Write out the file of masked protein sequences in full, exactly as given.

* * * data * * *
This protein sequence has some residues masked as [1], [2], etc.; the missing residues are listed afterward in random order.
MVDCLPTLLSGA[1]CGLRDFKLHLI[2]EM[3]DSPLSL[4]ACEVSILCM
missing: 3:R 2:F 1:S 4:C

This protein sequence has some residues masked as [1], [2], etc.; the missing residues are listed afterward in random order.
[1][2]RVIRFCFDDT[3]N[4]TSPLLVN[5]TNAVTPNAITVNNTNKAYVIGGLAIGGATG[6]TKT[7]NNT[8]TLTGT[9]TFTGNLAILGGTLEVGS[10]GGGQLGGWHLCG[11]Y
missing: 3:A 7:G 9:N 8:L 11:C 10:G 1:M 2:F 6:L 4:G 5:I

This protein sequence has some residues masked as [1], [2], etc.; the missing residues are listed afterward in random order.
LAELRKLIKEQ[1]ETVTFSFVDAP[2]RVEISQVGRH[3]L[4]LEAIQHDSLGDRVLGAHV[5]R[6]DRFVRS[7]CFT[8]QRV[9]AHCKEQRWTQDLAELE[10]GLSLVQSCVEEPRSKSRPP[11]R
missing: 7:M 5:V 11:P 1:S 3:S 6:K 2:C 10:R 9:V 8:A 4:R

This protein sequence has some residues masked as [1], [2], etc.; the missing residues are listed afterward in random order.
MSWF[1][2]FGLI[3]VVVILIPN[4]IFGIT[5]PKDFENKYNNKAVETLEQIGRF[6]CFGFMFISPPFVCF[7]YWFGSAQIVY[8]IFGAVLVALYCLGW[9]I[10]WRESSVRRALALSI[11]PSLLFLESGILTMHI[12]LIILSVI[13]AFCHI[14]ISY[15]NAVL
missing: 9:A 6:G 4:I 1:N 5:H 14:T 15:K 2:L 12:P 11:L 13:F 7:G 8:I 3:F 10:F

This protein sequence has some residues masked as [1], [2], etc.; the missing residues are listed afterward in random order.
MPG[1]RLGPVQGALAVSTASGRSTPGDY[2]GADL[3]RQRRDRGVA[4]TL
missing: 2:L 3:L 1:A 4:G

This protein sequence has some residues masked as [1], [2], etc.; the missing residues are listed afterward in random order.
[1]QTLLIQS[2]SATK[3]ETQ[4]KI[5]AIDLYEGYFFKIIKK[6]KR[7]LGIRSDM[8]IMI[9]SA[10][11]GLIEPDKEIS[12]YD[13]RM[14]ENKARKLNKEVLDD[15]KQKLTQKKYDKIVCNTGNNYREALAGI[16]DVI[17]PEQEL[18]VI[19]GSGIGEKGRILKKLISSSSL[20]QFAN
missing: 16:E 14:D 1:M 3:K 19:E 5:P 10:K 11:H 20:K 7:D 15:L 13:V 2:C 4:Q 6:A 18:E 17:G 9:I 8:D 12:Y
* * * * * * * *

This protein sequence has some residues masked as [1], [2], etc.; the missing residues are listed afterward in random order.
MVDCLPTLLSGA[1]CGLRDFKLHLI[2]EM[3]DSPLSL[4]ACEVSILCM
missing: 3:R 2:F 1:S 4:C

This protein sequence has some residues masked as [1], [2], etc.; the missing residues are listed afterward in random order.
[1][2]RVIRFCFDDT[3]N[4]TSPLLVN[5]TNAVTPNAITVNNTNKAYVIGGLAIGGATG[6]TKT[7]NNT[8]TLTGT[9]TFTGNLAILGGTLEVGS[10]GGGQLGGWHLCG[11]Y
missing: 3:A 7:G 9:N 8:L 11:C 10:G 1:M 2:F 6:L 4:G 5:I

This protein sequence has some residues masked as [1], [2], etc.; the missing residues are listed afterward in random order.
LAELRKLIKEQ[1]ETVTFSFVDAP[2]RVEISQVGRH[3]L[4]LEAIQHDSLGDRVLGAHV[5]R[6]DRFVRS[7]CFT[8]QRV[9]AHCKEQRWTQDLAELE[10]GLSLVQSCVEEPRSKSRPP[11]R
missing: 7:M 5:V 11:P 1:S 3:S 6:K 2:C 10:R 9:V 8:A 4:R

This protein sequence has some residues masked as [1], [2], etc.; the missing residues are listed afterward in random order.
MSWF[1][2]FGLI[3]VVVILIPN[4]IFGIT[5]PKDFENKYNNKAVETLEQIGRF[6]CFGFMFISPPFVCF[7]YWFGSAQIVY[8]IFGAVLVALYCLGW[9]I[10]WRESSVRRALALSI[11]PSLLFLESGILTMHI[12]LIILSVI[13]AFCHI[14]ISY[15]NAVL
missing: 9:A 6:G 4:I 1:N 5:H 14:T 15:K 2:L 12:P 11:L 13:F 7:G 8:I 3:F 10:F

This protein sequence has some residues masked as [1], [2], etc.; the missing residues are listed afterward in random order.
MPG[1]RLGPVQGALAVSTASGRSTPGDY[2]GADL[3]RQRRDRGVA[4]TL
missing: 2:L 3:L 1:A 4:G

This protein sequence has some residues masked as [1], [2], etc.; the missing residues are listed afterward in random order.
[1]QTLLIQS[2]SATK[3]ETQ[4]KI[5]AIDLYEGYFFKIIKK[6]KR[7]LGIRSDM[8]IMI[9]SA[10][11]GLIEPDKEIS[12]YD[13]RM[14]ENKARKLNKEVLDD[15]KQKLTQKKYDKIVCNTGNNYREALAGI[16]DVI[17]PEQEL[18]VI[19]GSGIGEKGRILKKLISSSSL[20]QFAN
missing: 16:E 14:D 1:M 3:K 19:E 5:P 10:K 11:H 20:K 7:D 15:L 13:V 2:C 4:Q 6:A 18:E 17:G 9:I 8:D 12:Y